You can purchase lengths of wire from Finger Lakes Trellis Supply. They will supply galv or black, in any weight. If you use black 16 or 18 ga, they should rust away and not need to be retrieved.
They are not in their catalog, so you'll need to email them for a price.

Mo Tougas

On Mar 11, 2009, at 2:12 PM, Harold Schooley wrote:

What is the length of these rubber bands and where available?

From: [mailto:apple-] On Behalf Of
Sent: Wednesday, March 11, 2009 1:20 PM
To: Apple-Crop
Subject: Re: Apple-Crop: Early bearing

We have found that branch bending has worked the best for us on B9 and M9 as well as M26. We use the rubber bands now and find that they require the least amount of time of any other technique. We use the bio-degradable in May and they are gone by August or just after terminals have set. With the wires, you have to go back and retrieve them later which does take some time. With either vertical axe or tall spindle, pruning is at a minimum, so more time is saved on pruning. In my opinion, this is the most cost effective method of all. We are now in the process of going back to our vertical axe trees planted 8 x 14 and are converting them to tall spindle as we interplant new trees between 4-5 year olds and doubling density to 4 x 14. If anyone is interested in more detail feel free to contact me.

Dennis Norton
Royal Oak Farm Orchard
Office (815) 648-4467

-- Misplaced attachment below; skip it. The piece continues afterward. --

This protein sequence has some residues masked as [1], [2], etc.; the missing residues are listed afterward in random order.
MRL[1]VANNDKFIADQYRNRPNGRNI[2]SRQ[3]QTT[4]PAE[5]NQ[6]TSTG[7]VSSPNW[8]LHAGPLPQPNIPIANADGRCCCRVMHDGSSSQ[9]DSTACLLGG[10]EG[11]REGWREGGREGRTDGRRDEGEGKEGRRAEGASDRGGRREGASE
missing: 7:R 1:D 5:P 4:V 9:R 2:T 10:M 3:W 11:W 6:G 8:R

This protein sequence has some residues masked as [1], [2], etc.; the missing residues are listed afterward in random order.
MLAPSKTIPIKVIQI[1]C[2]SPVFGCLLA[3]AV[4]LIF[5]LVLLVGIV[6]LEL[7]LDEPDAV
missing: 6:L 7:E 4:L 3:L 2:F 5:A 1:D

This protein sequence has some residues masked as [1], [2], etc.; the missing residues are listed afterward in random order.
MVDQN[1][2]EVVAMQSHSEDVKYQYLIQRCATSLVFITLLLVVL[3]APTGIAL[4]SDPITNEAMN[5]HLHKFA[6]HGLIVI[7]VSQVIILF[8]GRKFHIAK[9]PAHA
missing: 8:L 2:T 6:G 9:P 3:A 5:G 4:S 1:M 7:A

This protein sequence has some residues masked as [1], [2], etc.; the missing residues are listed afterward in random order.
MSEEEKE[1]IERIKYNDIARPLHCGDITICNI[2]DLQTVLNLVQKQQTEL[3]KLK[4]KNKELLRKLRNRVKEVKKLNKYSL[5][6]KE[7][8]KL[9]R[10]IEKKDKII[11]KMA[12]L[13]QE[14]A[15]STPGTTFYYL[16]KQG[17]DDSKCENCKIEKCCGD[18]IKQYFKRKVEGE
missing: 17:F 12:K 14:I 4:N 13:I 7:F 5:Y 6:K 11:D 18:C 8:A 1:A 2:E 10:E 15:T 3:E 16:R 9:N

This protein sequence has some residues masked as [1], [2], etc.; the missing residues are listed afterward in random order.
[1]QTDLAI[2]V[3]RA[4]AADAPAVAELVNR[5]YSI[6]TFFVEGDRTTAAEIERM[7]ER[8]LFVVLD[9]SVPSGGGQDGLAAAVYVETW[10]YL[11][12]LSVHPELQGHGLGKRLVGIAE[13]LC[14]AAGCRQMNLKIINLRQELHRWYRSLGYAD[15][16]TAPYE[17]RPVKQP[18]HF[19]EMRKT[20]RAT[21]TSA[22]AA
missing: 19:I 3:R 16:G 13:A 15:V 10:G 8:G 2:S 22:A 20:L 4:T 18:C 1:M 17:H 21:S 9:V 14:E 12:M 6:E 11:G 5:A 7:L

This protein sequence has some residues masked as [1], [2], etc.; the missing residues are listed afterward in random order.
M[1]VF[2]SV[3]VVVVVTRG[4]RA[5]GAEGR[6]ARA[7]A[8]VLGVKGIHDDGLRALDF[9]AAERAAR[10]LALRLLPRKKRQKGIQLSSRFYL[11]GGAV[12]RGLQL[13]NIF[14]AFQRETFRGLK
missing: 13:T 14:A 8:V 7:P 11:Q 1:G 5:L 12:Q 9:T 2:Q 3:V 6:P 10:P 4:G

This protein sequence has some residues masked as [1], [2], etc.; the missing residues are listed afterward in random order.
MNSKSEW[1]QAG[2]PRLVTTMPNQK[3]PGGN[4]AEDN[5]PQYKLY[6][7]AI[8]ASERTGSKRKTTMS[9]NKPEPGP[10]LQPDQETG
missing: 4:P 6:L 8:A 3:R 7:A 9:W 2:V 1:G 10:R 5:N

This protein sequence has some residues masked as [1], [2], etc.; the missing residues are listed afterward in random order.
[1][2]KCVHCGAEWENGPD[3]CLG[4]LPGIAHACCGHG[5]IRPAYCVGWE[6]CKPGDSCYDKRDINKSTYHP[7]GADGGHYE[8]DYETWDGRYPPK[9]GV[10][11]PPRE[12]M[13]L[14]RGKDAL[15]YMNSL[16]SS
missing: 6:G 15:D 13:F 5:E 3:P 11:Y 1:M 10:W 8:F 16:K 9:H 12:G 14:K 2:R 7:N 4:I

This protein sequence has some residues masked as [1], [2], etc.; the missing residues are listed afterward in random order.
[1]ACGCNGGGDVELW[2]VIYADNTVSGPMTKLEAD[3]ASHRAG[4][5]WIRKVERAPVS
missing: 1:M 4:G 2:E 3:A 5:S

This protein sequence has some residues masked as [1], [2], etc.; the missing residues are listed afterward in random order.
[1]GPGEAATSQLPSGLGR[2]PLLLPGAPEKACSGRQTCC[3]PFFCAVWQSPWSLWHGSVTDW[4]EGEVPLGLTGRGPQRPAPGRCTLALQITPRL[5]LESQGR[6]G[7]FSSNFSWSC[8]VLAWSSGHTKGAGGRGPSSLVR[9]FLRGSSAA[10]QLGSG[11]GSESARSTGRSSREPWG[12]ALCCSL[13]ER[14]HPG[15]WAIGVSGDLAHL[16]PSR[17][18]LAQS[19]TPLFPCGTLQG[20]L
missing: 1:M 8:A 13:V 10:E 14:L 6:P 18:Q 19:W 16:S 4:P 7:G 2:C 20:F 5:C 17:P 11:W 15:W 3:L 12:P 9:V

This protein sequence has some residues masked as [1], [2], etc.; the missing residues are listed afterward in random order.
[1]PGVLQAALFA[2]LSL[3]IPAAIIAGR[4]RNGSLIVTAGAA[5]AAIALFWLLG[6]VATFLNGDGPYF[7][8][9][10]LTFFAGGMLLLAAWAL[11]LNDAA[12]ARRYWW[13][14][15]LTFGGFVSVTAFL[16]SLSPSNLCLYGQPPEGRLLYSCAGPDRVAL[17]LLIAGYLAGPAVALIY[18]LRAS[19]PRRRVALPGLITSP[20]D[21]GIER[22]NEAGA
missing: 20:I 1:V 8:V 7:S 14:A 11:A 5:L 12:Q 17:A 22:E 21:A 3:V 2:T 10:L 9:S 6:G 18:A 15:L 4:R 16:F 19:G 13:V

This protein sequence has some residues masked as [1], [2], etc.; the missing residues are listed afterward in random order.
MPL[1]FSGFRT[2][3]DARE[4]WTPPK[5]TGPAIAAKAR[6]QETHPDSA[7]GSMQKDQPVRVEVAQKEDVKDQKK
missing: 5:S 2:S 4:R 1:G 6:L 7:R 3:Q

Mobile (815) 228-2174
Fax (609) 228-2174
----- Original Message -----
From: Maurice Tougas
To: Apple-Crop
Sent: Tuesday, March 10, 2009 7:00 PM
Subject: Re: Apple-Crop: Early bearing

I've found all the techniques mentioned work to some degree. I suspect that the more of them employed, the more likely you will succeed. One mentioned only briefly was the bending of branches below horizontal. It can be.... is very time consuming, and very effective. People of course have been using spreaders, weights, kite string, pea string, rubber bands,...... but what we've been using for a few years now are 18-24 inch pieces of soft 14 or 16 ga wire. Either bend a small loop at each end in the shop, or carry them straight in bundles and make quick loops in orchard. Quick and easy, and can be repositioned later. If 18" is too short, loop two together.

Mo Tougas
Tougas Family Farm
Northborough, MA

On Mar 10, 2009, at 6:58 PM, wrote:

My experience is that in Virginia Spys are late producers. Scoring really works. There are more and less severe scoring, you might want to try several types on some limbs. The least severe is one cut around the trunk under the scaffold limps. The most severe would be to remove about 1/8 inch section. Some remove a larger section and replace it upside down. It is most important to cover any such wound to keep it from drying and from fire blight. I have used several layers of masking tape. It will come off by itself later. One or two weeks after bloom is when I have made the scoring.
Good luck, you can really get their attention with scoring.
John Crumlpacker
Timberville, Virginia
540 896 6000
In a message dated 3/10/2009 4:00:47 P.M. Eastern Daylight Time, writes: Would someone care to divulge a recipe for getting slow-to-bear varieties into production sooner. I have Northern Spy in mind using Ethrel or NAA or combinations. Apogee perhaps. Other techniques?
Harold Schooley
Orchards Limited
Simcoe, Ontario

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